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Look at pictures of a human
cadaver on your phone
with Anatomy Lab

Want to Dissect a Human Cadaver? There's an App for That

by Brendon Nafziger , DOTmed News Associate Editor
If you ever wanted to dissect a human cadaver but didn't go to medical school, here's your chance: University of Utah researchers have released Anatomy Lab, an iPhone app that lets you peel through 40 layers of a real human cadaver.

"It's pretty darn comprehensive," Mark Nielsen, a biology professor at the university and one of the designers of the app, tells DOTmed News. "Pretty much anything you can dissect, you can see."

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Intended largely for students, Anatomy Lab lets users "cut through" around 40 anatomical layers of a male corpse. About 300 structures are labeled, and highlighting different features of the body reveals over 600 pages of explanatory text.

"Each layer removed reveals more of the anatomy," says Nielsen. "Take off the skin, see the subcutaneous fat. Then take off the subcutaneous fat, and you can see superficial veins, then the nerves, then many layers of muscle dissection. [Once you get] into the body cavity, you can remove each organ at a time, [until you get] right back to the posterior wall of the body."

"It's got a lot of information," he adds.

If it's too much for an amateur anatomist, don't fret. Nielsen has also released My Body, a simplified version for the general public, with only the 10 most representative layers on view. In this app, users can drag their finger over the cadaver to spin it around 360 degrees.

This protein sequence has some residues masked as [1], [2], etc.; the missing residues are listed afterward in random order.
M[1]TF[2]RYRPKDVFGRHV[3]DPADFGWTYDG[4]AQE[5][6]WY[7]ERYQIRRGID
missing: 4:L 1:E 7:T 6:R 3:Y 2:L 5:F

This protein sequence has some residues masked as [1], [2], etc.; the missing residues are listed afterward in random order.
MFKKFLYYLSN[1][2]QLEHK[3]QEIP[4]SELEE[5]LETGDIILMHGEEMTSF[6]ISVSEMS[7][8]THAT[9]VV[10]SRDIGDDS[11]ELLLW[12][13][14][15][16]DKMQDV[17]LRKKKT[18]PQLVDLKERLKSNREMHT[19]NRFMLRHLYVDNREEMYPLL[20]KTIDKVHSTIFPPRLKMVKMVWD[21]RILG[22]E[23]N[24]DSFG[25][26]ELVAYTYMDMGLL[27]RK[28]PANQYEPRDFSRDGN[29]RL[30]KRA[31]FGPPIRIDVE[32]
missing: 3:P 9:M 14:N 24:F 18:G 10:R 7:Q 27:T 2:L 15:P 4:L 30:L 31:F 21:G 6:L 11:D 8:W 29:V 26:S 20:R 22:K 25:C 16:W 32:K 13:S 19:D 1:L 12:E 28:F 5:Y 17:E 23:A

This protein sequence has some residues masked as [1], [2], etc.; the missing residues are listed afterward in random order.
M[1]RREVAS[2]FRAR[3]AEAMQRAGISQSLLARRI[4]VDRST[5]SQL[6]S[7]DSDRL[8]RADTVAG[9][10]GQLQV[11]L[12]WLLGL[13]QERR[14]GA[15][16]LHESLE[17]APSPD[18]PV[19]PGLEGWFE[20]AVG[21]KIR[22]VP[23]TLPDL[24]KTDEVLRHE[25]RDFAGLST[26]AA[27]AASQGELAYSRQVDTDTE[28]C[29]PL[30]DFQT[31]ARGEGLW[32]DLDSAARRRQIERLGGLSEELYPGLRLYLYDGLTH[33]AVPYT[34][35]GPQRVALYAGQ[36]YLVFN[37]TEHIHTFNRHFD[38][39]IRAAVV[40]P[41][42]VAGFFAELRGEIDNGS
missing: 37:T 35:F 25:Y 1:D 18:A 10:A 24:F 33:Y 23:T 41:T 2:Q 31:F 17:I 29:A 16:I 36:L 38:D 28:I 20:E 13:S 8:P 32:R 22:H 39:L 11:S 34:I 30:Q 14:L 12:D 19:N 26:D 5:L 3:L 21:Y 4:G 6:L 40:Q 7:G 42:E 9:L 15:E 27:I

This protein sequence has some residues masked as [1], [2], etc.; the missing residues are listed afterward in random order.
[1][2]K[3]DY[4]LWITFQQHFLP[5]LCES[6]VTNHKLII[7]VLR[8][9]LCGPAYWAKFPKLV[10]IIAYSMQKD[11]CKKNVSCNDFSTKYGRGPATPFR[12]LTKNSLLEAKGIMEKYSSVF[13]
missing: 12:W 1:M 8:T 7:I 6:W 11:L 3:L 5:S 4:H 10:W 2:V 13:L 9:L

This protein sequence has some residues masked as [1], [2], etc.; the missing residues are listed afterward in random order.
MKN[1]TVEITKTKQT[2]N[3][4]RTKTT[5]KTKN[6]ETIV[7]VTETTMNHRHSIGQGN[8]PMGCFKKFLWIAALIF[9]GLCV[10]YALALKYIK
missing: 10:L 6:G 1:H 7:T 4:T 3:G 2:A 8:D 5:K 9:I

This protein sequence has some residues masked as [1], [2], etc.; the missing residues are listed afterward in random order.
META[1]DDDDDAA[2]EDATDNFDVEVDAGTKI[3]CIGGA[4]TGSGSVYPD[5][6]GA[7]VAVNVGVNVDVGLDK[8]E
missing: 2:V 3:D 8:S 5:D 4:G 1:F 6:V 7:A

Father-son project

The app was something of a family affair for Nielsen, who helped dissect the cadaver used as a model on the program.

His son, Scott, an undergraduate majoring in physics at the University of Utah, worked up the iPhone code. "He's done a little bit of programming," Nielsen says. "I asked him if he had done any on the iPhone, and he said he could probably figure it out, and in less than month he made this sophisticated program."

The app is based on Real Anatomy, a DVD program for a medical textbook Nielsen co-wrote for Wiley and Sons last year. Nielsen designed Real Anatomy with his lab assistant Shawn Miller, a Ph.D. student in anthropology at the University of Utah.

"The DVD is very neat," he says. "You can just put a little more on a DVD."

But Nielsen isn't finished with his app yet. He plans to deliver updates, such as dissection of the female reproductive anatomy (the cadaver on the current app is male).

He's also working on a sequel that concentrates on musculature. "It's more of a flash card... type program," he says. He expects it will feature built-in quizzes to help students learn and memorize different muscle systems in the body.

Since debuting in July, Anatomy Lab, which sells for $9.99 a download, has moved 3,300 copies, according to the University of Utah. My Body, launched in August, costs $1.99. Both apps can be downloaded from Apple's iPhone store.

Interested in medical applications for the iPhone? Keep an eye out for a feature story in the March 2010 issue of DOTmed Business News.


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